Global warming might reverse social and economic progress across AsiaNovember 19th, 2007 - 2:36 pm ICT by admin
London, Nov 19 (ANI): A new report has warned that global warming might reverse decades of social and economic progress across Asia, unless carbon emissions are cut massively by mid-century.
Made by a coalition of environment and aid agencies, the report suggests that Asia is effectively on the front line of climate change, as it is home to almost two-thirds of the world’s population.
According to the report, Asia’s vulnerable population will continue to suffer, as will communities worldwide, who are contributing least to climate change.
The major reason behind the threat that Asia faces due to global warming is because half of its population is living near the coast. Due to this, billions are directly vulnerable to sea-level rise driven by a warming world.
“If those painfully won improvements in social and economic conditions can be blown away in a few but increasingly frequent and extreme weather events, we have to rethink about how we go about meeting people’s basic needs,” said Andrew Simms, the report’s author.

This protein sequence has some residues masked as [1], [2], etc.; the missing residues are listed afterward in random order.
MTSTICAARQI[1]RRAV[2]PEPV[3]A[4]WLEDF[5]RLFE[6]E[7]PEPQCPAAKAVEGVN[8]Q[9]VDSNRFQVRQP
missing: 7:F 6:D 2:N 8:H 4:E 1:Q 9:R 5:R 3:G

The report indicates that the way out for Asian countries is reduced emission targets.
“We need to start talking about emissions reduction targets that are in line with the science rather than in line with what negotiators think they can get away with,” BBC News quoted Simms as saying.
As well as cutting global emissions by at least 80% by 2050, the report calls on richer counties to lead by example and champion renewable energy. This would inspire Asian countries to adopt the same means in the fight against global warming.
The coalition had previously published a study in October 2004 saying that global warming threatened poverty reduction and urged industrial countries to cut their carbon emissions dramatically. It said such action now was even more pressing.
The report also says that to Asian countries need to be convinced not to go down the fossil fuel energy route of ‘get rich quick, stay poor long’.
“Practical difficulties and a lack of rich country leadership on climate change mean Asia is unlikely to abandon fossil fuels in the near future,” said Simms.
“It is useless to turn around and point a finger at China’s rising emissions if we are not showing the will and making the resources available to provide the changes necessary,” he added. (ANI)
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